I’m sorry that I’ve missed you in Chicago – I would LOVE to go to the Art Institute with you to talk to you about how some of the modern art looks to you. And thanks so much for taking the time to explain your spatial-sequence synesthesia! Fascinating…
I see numbers with color auras; it makes math easier for me! Nobody can explain that on either. It’s glorious to be different, isn’t it?
Chris in Indy says
I want to see numbers with color auras!!! How fun would that be? (Nerdy accountant here…)
I also have mild synesthesia. I sense numbers and words in color and I also have an internal 3 dimensional shape for the year, week, and number line (although I’m not good at math). I was 40 before I realized other people didn’t experience this and found out it had a name. I used to work for a financial advisor and I created a cheat sheet based on the color I “see” based on the company name. It’s hard to explain without sounding insane, but I like my color world.
Turtlenecks don’t work for me, so I usually itch-proof (new favorite verb!) with a long-sleeved t-shirt + (since I’ve discovered them) a fake collar. It doesn’t work with all necklines, though – a turtleneck would probably be much more versatile, if only I were able to stand it…
Maybe a moc turtleneck? I used to hate the way they looked, but they’re growing on me; one thing you can count on is that silhouettes will shift, and what looked awkward 20 years ago (a skirt that shows your legs above your boots used to be SO wrong….) can look better now!
I use mock turtlenecks necks quite a bit under my thick turtleneck sweaters. I can’t stand the feel of wool next to my skin, so I use mocks when a full turtle would add too much bulk. In the coldest weather, I also use mocks and turtlenecks under my thick cotton sweaters (from Lands End, of course). By the way, I have Lands End sweaters that are 20 years old, and I still love them. They stand the test of time.
Lisa P says
Dear Lori and Janice,
Your descriptions of synesthesia are fascinating! I’d love to hear more about this very interesting perceptual gift!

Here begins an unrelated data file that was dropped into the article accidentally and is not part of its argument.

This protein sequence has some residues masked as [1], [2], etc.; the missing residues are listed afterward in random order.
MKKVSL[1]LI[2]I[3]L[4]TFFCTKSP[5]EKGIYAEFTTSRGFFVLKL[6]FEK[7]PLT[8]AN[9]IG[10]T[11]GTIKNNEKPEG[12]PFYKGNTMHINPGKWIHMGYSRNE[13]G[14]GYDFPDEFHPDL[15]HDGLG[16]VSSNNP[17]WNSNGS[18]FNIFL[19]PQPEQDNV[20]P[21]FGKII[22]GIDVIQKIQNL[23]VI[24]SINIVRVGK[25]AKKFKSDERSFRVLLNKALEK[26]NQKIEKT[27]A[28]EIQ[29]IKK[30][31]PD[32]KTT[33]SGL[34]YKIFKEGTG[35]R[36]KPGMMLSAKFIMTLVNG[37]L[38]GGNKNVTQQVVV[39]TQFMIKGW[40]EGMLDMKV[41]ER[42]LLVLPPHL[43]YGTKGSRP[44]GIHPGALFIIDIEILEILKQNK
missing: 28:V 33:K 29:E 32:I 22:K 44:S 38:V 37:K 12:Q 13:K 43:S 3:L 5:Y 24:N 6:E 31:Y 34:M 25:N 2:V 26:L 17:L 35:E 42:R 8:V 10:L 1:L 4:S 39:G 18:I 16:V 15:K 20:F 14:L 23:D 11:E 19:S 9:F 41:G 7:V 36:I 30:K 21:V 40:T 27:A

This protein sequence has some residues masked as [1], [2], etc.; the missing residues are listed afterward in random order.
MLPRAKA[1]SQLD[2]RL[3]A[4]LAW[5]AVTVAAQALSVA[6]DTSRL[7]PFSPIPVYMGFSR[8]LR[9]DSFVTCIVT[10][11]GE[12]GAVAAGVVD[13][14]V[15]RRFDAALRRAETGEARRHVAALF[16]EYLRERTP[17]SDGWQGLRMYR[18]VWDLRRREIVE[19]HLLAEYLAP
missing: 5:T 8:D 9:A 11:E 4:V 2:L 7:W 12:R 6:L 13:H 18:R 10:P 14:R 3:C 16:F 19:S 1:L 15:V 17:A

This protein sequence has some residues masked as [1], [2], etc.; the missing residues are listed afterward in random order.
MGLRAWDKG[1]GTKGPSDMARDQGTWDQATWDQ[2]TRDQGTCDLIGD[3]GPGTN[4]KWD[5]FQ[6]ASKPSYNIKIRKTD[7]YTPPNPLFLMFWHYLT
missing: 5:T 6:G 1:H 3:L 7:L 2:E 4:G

And on to the topic of turtlenecks….I wore and loved them almost every day for years during the colder seasons for all the reasons you mentioned. As I’ve gotten older and a little jowlier, I’ve started to avoid the kind that are snug to my neck in favour of cowl necks and other looser but still snuggly necklines. I live in Canada so warm layers are a good idea for a substantial portion of the (beautiful ovoid wheel of the) year. ?
I live in cotton turtlenecks pretty much all Winter long as an under layer to cardigans , vests, and 1/4 zip pullovers in both neutrals and accent colors . I have tried wearing a woolen blend turtleneck — can’t do it— itch factor. I also have tried wearing jewel neck or v-neck pullovers in cotton and fabric blends — can’t stand them without an underlayer , which somewhat limits the total possible number of outfits, but as I have plenty of clothes, that is really not an issue . Still — I like the most bang for the buck when it comes to a variety of options !
While you are in England have a look at the base layers in Marks and Spencer. They are in the underwear department. I buy a few every year and wear one everyday from October till April. Most are basic colours but there are always some more interesting ones too. There are different neck lines and different weights ( hello extra warm ones). When I’m looking at them I can’t help but talk to the other ladies who are looking at them. They are often fellow “collectors”. We should make a Facebook group.
I LOVE M&S! When we lived in Dublin, their store on Grafton Street was a go-to for basics. Good quality, good value…